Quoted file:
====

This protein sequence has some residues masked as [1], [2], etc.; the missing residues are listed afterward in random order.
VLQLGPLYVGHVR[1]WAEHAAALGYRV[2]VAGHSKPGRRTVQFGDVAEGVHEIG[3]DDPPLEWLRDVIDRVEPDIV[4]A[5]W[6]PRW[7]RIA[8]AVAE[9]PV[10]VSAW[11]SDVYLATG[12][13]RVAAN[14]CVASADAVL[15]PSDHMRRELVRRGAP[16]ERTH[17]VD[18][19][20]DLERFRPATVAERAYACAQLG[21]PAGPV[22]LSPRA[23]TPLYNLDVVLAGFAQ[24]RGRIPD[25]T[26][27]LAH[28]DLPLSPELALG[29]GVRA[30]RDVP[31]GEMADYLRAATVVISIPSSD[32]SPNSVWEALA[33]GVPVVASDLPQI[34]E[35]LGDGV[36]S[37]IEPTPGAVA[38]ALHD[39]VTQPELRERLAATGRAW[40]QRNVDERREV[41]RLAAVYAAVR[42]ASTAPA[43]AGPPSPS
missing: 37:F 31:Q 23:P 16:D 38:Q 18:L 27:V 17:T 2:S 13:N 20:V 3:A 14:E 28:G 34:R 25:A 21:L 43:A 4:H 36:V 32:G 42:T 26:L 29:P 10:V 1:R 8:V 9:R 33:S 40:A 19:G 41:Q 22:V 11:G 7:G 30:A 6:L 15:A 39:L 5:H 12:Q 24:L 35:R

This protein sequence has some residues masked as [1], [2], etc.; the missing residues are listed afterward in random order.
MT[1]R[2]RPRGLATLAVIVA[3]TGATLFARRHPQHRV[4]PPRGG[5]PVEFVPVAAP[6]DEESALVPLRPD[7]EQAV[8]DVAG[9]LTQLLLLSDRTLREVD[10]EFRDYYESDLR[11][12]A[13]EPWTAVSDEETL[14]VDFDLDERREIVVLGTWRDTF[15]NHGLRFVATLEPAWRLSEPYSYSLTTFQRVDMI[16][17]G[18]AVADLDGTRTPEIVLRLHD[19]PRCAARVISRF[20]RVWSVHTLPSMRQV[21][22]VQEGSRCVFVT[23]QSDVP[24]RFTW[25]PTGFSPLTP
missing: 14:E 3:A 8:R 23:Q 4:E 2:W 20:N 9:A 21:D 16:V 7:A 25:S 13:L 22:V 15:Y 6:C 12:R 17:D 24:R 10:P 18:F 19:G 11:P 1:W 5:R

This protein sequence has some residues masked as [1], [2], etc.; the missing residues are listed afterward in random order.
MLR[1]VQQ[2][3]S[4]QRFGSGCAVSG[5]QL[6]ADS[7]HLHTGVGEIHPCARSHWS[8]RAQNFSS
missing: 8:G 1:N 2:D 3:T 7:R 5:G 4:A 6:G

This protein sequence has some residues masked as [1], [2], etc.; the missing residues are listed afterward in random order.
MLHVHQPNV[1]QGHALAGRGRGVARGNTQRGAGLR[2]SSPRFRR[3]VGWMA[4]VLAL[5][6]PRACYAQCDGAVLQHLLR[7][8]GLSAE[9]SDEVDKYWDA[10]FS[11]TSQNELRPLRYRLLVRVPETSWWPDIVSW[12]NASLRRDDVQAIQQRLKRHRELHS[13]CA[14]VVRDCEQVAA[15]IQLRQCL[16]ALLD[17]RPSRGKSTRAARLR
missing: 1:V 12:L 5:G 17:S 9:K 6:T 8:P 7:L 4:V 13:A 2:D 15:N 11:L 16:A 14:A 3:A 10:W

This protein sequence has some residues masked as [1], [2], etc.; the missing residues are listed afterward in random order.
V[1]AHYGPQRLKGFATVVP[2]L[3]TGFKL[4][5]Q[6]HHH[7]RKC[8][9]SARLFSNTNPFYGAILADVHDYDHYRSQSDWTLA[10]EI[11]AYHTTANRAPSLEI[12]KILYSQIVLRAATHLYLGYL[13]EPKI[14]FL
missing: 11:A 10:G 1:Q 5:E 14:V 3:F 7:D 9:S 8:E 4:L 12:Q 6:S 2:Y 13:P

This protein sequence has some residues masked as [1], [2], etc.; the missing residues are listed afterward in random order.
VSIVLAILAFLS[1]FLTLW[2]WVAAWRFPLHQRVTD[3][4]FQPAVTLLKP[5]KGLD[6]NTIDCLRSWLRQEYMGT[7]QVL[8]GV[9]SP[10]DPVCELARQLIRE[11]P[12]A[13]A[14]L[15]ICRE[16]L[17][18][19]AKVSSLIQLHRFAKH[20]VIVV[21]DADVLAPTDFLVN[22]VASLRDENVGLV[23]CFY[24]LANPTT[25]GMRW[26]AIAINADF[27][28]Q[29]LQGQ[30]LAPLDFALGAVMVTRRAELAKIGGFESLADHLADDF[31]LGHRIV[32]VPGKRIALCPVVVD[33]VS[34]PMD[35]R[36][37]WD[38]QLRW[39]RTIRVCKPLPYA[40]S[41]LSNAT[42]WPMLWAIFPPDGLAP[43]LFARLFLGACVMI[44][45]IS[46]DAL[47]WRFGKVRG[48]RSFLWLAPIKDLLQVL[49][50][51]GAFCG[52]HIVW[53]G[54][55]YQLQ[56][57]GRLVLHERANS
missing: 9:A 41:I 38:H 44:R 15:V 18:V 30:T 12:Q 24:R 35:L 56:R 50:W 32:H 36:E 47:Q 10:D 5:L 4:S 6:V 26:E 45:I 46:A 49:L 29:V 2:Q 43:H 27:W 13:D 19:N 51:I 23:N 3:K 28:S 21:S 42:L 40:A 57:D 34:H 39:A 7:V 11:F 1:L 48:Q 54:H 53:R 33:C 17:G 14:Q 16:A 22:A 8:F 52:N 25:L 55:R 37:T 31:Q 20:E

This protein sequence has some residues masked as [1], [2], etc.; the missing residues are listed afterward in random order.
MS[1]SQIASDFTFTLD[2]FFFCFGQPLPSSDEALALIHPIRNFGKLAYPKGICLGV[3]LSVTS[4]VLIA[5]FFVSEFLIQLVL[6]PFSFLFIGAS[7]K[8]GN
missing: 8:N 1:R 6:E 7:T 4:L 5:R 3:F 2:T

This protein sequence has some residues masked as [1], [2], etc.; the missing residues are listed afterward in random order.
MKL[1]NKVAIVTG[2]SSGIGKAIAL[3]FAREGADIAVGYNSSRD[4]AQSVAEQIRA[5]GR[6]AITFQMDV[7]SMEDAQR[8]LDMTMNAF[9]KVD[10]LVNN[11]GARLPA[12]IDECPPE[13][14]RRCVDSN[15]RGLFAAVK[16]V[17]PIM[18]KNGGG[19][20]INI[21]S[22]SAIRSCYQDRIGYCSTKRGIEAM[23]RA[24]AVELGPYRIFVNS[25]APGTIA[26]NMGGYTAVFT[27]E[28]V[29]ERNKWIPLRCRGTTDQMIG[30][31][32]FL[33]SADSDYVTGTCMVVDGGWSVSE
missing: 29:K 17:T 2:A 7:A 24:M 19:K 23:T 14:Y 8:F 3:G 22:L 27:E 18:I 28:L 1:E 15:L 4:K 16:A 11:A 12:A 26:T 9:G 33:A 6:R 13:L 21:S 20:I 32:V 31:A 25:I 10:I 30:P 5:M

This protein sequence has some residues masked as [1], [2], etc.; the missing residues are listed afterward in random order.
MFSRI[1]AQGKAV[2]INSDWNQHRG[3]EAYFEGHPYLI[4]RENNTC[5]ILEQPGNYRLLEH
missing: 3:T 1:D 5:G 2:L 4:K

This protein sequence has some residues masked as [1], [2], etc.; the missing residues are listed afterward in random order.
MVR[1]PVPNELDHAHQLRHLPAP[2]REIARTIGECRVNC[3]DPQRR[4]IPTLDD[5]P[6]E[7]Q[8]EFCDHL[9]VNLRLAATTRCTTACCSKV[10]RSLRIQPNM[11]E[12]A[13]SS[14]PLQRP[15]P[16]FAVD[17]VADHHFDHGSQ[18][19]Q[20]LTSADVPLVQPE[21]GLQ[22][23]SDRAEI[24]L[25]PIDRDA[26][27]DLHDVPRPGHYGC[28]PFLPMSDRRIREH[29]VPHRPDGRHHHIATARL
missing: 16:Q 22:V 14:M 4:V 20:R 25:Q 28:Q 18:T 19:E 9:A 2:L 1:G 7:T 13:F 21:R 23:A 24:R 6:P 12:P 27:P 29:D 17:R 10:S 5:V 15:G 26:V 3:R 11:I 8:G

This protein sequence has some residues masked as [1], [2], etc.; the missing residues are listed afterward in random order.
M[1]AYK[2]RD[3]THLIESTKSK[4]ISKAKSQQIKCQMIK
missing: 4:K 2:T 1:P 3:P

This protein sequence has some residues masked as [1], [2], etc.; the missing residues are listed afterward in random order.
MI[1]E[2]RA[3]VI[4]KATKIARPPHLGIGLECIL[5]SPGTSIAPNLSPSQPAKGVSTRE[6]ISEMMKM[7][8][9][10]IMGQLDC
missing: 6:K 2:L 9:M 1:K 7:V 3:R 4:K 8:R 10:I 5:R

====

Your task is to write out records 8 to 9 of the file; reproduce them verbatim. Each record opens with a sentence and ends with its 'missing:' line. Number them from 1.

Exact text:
This protein sequence has some residues masked as [1], [2], etc.; the missing residues are listed afterward in random order.
MKL[1]NKVAIVTG[2]SSGIGKAIAL[3]FAREGADIAVGYNSSRD[4]AQSVAEQIRA[5]GR[6]AITFQMDV[7]SMEDAQR[8]LDMTMNAF[9]KVD[10]LVNN[11]GARLPA[12]IDECPPE[13][14]RRCVDSN[15]RGLFAAVK[16]V[17]PIM[18]KNGGG[19][20]INI[21]S[22]SAIRSCYQDRIGYCSTKRGIEAM[23]RA[24]AVELGPYRIFVNS[25]APGTIA[26]NMGGYTAVFT[27]E[28]V[29]ERNKWIPLRCRGTTDQMIG[30][31][32]FL[33]SADSDYVTGTCMVVDGGWSVSE
missing: 29:K 17:T 2:A 7:A 24:M 19:K 23:T 14:Y 8:F 3:G 22:L 27:E 18:I 28:L 1:E 15:L 4:K 16:A 11:A 12:A 26:T 9:G 33:A 6:R 13:L 21:S 20:I 32:V 31:A 25:I 10:I 30:P 5:M

This protein sequence has some residues masked as [1], [2], etc.; the missing residues are listed afterward in random order.
MFSRI[1]AQGKAV[2]INSDWNQHRG[3]EAYFEGHPYLI[4]RENNTC[5]ILEQPGNYRLLEH
missing: 3:T 1:D 5:G 2:L 4:K